On a recent conference call with my fellow Carolina International committee members, we were discussing the aftermath of our gutting cancelation. I asked Lefreda Williams if there was this much hysteria and fear during the Spanish Flu pandemic of 1918, to which she replied in true Lefreda form, followed by a light moment and some laughter. Which we all needed.
Not to make light of this situation, I have been quite vocal on social media from the start that events should cancel and we should do everything in our power to flatten the curve as quickly as we can. It is everyone’s responsibility. We are all currently living a future history class. And it is scary. Life does go on, and I know how unbelievably lucky I am that I live on a farm and continue to ride and train my horses, keeping social distancing in mind as well as washing our hands. A lot.
Anyone who knows me understands my connection to “Idle time is the Devil’s playground!” Most of my family and friends are worried about what sort of ideas I will think up for the next addition to my house, or what I will be watching or reading about that potentially will show up at my doorstep in the future, i.e.: a balance beam. All of that aside, my first priority are the horses and how to handle this forced break in the season with everyone, two and four legged, in good health, fitness, and ready to run.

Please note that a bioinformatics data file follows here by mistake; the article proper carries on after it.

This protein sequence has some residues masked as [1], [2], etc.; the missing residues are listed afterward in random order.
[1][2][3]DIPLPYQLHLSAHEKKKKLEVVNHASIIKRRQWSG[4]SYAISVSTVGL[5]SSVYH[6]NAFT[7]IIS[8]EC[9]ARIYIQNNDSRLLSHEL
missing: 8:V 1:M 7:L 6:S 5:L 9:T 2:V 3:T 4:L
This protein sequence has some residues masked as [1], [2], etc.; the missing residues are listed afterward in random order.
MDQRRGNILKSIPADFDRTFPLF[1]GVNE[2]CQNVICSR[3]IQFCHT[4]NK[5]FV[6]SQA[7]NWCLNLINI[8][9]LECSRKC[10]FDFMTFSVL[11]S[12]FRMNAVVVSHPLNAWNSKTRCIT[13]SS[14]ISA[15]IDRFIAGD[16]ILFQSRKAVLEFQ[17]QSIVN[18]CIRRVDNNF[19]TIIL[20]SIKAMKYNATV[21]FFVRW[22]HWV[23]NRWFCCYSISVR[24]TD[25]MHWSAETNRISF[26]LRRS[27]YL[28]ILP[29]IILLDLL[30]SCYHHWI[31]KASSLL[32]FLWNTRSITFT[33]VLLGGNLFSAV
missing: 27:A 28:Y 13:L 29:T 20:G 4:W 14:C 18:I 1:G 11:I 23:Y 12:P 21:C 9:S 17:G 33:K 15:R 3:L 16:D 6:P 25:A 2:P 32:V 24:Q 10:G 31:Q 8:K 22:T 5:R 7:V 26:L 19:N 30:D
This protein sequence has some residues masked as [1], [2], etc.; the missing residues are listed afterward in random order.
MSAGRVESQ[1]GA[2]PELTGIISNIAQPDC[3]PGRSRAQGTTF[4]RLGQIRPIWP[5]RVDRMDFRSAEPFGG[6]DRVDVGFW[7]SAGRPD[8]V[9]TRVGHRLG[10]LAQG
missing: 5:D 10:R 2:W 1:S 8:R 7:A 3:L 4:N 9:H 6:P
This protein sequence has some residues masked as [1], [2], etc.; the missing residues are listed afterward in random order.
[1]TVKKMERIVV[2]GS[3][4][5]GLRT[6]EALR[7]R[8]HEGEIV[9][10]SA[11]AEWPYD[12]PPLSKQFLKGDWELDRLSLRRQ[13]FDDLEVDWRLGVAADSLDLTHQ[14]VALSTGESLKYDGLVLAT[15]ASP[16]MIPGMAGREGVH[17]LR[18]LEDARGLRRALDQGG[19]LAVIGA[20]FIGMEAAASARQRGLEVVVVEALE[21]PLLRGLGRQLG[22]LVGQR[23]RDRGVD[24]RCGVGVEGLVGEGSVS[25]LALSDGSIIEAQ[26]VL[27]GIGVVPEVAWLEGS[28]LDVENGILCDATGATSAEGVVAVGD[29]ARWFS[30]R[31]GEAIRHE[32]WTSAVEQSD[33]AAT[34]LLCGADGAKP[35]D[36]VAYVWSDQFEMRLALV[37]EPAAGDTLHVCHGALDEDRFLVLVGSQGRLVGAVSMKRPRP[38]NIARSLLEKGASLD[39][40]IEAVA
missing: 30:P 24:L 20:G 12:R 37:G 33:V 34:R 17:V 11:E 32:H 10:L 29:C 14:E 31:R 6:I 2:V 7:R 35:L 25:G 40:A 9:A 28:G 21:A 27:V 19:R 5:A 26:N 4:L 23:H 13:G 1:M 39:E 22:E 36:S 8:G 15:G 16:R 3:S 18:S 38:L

At this point we don't know when there will be light at the end of the tunnel, we can hope and put a wishful game plan in place, but be ready for a change. First off, my Advanced horses that were just starting their wind fitness gallops and longer trot sets in the lead up to Kentucky, Jersey, and Bromont are being backed off of right away. They will all stay in work with hacking and some light flatwork for the next couple of weeks, a great low stress time to add more layers to those partnerships. By then we can hopefully start to look at a start date for competitions and plan their fitness accordingly. If in a couple of weeks we are still on a holding pattern I will up their dressage and really start to train and focus on what I feel needs strength.